Tuesday, August 16, 2011

The Real Women of "The Help"

In Virginia and Baltimore everyone had a cleaning person. Or a maid. Or a cook. Or an Annie. Or a Belle. Or a Polly. All my friends had black "Help." I would go to their homes and Annie would make us sandwiches and mysteriously disappear in the evenings and then come back early the next day. That was in Baltimore. In Virginia my father was raised by Addie. I wrote about her in Tobacco Sticks and she was the mother of my character in more ways than once. She was the classic Gone With The Wind Mammy who was large and drank a lot and swore even more. But that was who raised my dad. His mother was any of the woman of The Help playing bridge and drinking highballs.

For me in Baltimore we had Belle. She was large too and more updated than the Virginia Help that actually wore uniforms. I remember looking through a fan vent once and seeing our neighbors the Helfers maid doing laundry. She saw me and waved and I ducked back down. It was standard to assume everyone had Help and they were all black. That is until we moved up to Chicago. Suddenly there were no black people in the suburbs. I wondered where they all went. They were in the city and everyone had Polish cleaning woman. My mother found Polly then; the last black maid in Chicago.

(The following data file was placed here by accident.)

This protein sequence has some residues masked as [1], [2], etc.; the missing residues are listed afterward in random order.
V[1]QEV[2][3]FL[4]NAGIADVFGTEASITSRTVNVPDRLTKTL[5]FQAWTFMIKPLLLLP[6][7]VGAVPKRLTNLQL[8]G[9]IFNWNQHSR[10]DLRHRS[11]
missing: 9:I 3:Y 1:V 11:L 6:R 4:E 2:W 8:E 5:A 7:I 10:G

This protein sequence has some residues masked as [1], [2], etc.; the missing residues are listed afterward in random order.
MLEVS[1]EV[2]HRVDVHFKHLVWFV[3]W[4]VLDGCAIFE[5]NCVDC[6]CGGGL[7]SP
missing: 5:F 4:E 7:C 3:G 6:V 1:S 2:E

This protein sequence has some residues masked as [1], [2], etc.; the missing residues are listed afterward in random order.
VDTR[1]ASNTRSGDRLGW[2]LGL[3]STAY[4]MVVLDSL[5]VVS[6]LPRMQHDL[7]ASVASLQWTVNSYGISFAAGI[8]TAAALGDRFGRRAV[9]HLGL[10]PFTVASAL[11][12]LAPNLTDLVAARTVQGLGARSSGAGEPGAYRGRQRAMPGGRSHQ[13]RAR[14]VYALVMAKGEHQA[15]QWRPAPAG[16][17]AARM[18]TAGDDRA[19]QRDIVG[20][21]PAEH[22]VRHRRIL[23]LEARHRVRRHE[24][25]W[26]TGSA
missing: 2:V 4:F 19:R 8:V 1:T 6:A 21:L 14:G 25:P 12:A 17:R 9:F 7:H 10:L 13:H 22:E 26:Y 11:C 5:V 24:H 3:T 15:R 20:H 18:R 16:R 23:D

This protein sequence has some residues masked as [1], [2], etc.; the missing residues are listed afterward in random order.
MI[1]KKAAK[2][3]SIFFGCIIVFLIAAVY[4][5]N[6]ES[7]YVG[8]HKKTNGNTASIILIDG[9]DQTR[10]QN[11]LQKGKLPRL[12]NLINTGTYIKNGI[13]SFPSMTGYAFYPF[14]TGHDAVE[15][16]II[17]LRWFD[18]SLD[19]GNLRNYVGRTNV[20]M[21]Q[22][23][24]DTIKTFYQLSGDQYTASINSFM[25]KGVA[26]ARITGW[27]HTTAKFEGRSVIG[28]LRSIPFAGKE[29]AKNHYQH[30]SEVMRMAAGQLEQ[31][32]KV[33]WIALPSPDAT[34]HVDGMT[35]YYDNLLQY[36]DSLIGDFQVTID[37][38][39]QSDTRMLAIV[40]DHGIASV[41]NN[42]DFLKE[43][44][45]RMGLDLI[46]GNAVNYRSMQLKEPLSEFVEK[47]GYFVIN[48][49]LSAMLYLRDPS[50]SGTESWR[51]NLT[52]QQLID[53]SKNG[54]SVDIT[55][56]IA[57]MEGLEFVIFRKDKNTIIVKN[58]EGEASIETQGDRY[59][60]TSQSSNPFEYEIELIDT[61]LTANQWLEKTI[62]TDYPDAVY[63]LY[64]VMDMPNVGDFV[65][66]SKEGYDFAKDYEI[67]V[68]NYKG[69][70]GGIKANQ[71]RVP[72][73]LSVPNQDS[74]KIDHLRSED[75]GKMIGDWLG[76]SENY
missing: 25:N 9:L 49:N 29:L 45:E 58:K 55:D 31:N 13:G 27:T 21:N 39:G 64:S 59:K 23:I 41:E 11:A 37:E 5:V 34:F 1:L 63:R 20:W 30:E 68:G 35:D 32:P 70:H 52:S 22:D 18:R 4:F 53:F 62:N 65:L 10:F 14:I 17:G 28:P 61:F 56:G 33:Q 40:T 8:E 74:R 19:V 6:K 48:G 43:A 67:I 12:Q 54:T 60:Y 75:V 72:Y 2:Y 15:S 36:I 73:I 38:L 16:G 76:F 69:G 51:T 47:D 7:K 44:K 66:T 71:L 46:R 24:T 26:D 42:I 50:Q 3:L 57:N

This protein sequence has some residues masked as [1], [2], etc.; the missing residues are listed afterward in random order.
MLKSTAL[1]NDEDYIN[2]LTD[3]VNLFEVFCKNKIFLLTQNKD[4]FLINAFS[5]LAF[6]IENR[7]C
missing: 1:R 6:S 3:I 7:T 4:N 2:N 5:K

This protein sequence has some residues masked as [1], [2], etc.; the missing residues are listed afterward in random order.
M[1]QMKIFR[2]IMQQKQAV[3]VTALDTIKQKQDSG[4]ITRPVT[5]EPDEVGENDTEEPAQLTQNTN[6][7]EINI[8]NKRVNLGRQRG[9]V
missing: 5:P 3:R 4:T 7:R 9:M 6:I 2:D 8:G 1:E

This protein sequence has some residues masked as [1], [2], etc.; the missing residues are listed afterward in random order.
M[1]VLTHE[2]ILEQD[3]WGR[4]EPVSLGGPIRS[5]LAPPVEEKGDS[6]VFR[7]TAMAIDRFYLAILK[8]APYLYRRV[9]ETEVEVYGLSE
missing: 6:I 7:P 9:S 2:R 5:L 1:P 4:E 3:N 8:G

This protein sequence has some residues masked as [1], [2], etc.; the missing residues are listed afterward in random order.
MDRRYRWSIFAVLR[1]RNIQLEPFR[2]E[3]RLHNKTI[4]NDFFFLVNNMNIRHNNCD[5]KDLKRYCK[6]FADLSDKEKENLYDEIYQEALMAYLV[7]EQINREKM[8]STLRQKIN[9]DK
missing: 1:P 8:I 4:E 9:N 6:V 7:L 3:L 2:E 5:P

Polly carried a gun for the bus rides in Chicago. I think it was a thirty eight and I saw the silver handle sticking out her purse. She said it was a Saturday Night Special. She said she had been bothered more than once and stuck it in the face of one man and said you want to live NI&^%$? He did and never messed with her again. Polly stayed with my mother even after the divorce and then she just disappeared and hard times along with the end of something, maybe an era, did away with any type of HELP after that.

When my wife and I had cleaning people they were always Polish. I never even wondered if they would be black. They charged so much we stopped and haven't had any help for years. We are the Help now. But when I read THE HELP, I knew those women very well.  In a way, I grew up with them.

Books by William Hazelgrove